No doubt you’ve heard of the Stanford marshmallow experiment, which tested the concept of instant or delayed gratification with children. Essentially, a treat was placed in front of a child, and they could either choose to eat it then and there (instant gratification) or wait 15 mins for a greater reward (delayed gratification). Not surprisingly, many of the children couldn’t wait and chose to eat their treat first, rather than waiting for a better reward.
Willpower – which is a product of both our nature and nurture – has a large impact on our ability to choose between instant or delayed gratification.
So, it makes sense that you only have a limited reserve of mental willpower when it comes to budgeting. And feeling like you’ve failed at budgeting every time you buy a coffee will just make you want to avoid budgeting all together.
Instead, work out what your delayed gratification reward is. And keep that firmly in mind. Perhaps you want to be debt-free in six months? Or you want a long vacation overseas. Maybe you want to update your home appliances?
Factor in a small amount for occasional splurges into your budget, so you get that instant gratification kick – without derailing your budget completely.
Then, review your budget to see where you can make savings:
When you’re being tempted by an instant gratification treat, ask yourself a simple question first: “is this purchase helping me move towards my bigger goal?”
When you’re saving for something big, like a house deposit, it can be hard to see how spending $5 on a coffee here and there makes any difference to achieving your overall goal.
Also known as ‘opportunity cost’, this is essentially a battle between the concrete and the abstract, and can be a big reason many people have difficulty saving. This is because we understand the concrete ($5 coffee), but the abstract (a house deposit) is much harder to comprehend.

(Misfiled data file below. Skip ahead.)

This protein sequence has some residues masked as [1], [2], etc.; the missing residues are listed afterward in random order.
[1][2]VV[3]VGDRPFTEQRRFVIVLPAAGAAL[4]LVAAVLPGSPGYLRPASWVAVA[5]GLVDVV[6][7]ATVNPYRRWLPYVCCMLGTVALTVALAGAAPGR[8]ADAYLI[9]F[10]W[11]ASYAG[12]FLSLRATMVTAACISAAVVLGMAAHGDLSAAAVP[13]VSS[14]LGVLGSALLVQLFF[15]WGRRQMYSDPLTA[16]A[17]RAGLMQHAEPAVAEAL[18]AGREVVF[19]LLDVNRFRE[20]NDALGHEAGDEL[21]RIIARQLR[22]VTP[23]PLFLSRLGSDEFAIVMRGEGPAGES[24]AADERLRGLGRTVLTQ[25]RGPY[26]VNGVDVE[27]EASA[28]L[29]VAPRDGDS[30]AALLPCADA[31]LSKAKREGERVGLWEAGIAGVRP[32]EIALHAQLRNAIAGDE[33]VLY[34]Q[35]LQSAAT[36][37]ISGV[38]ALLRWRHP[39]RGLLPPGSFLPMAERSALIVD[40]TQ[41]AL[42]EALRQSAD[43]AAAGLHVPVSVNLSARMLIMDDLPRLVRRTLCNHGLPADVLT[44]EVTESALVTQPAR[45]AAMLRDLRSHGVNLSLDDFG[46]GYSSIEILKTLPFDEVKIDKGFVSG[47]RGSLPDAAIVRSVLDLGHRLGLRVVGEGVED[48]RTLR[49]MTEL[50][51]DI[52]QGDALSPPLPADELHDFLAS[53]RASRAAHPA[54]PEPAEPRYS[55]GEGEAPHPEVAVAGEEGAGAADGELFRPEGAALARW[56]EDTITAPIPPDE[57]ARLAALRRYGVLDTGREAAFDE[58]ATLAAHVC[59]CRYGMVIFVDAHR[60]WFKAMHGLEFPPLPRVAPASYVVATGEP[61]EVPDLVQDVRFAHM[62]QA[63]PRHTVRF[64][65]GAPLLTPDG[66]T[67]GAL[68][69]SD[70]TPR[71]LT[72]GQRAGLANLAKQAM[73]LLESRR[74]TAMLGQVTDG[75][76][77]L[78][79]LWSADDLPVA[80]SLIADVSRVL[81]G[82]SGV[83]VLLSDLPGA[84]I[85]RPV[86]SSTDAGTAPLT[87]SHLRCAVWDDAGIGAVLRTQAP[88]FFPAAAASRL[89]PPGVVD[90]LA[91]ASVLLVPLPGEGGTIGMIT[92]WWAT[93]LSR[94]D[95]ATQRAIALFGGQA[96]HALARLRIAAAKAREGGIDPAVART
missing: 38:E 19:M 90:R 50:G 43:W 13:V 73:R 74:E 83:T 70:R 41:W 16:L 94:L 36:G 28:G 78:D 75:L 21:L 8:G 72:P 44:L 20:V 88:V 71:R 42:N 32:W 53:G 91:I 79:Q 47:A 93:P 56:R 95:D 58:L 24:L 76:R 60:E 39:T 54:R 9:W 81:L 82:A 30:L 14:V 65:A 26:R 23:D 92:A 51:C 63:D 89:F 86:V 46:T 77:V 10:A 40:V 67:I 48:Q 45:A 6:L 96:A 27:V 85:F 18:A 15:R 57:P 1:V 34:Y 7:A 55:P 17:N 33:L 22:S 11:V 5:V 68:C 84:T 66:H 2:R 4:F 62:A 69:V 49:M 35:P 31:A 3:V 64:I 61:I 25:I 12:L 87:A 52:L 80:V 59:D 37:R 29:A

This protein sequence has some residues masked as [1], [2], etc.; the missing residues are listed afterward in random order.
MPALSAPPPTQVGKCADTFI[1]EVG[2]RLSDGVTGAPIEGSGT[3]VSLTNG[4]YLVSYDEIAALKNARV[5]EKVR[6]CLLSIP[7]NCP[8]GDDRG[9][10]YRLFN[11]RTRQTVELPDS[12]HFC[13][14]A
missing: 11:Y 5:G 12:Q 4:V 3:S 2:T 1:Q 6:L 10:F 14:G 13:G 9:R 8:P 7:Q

Consuming today fuels instant gratification, but undermines our long-term planning and savings.
Working out your opportunity cost is identifying what you’re happy to miss out on now, in order to achieve your future goal.
Let’s say you spend $100 each week eating out. If you choose to keep eating out, you’ll enjoy some great dining experiences every week. However, if you were to save that same amount of money each week, you might miss out on the food and experience in the short-term, but you’ll get $100 in savings plus all the compounding interest earned on that money in the future.
Over a year, you’d have saved $5,200. If you then invest that money, you’ll start to earn interest, and over time that balance will grow.
In this scenario, the opportunity cost question would be: Is spending $100 to eat out every week more important to me than saving $5,200 in a year?
We’ve all experienced information overload. It’s when your working memory – which can only store or remember so much information or process so much data at once – gets overwhelmed. When this happens, we can’t take in any more information and we may get tired, grumpy, or annoyed as a result.
Budgeting is a great example of a task with a high cognitive load. How are you supposed to sift through months of bank balances to figure out what you’ve been spending your money on? And how do you predict your future expenses when there are so many unpredictable ones?
Break your budget down into stages, so you avoid information overload.
The most important thing is to keep your budget simple. A basic budget you stick to is 10 times better than no budget at all.
Break your budget down into stages:
Check in with your budget on a regular basis. Adjust it as you start to build up a picture of your ongoing expenses and spending habits. Your budget will grow and adapt with you, as your spending and saving habits change.
mybudgetpal makes creating a budget simple. By syncing to your bank accounts, mybudgetpal automatically categorises your transactional data into categories for you, and suggests budgets based on your spending history. Keep track of how you’re going in mybooster.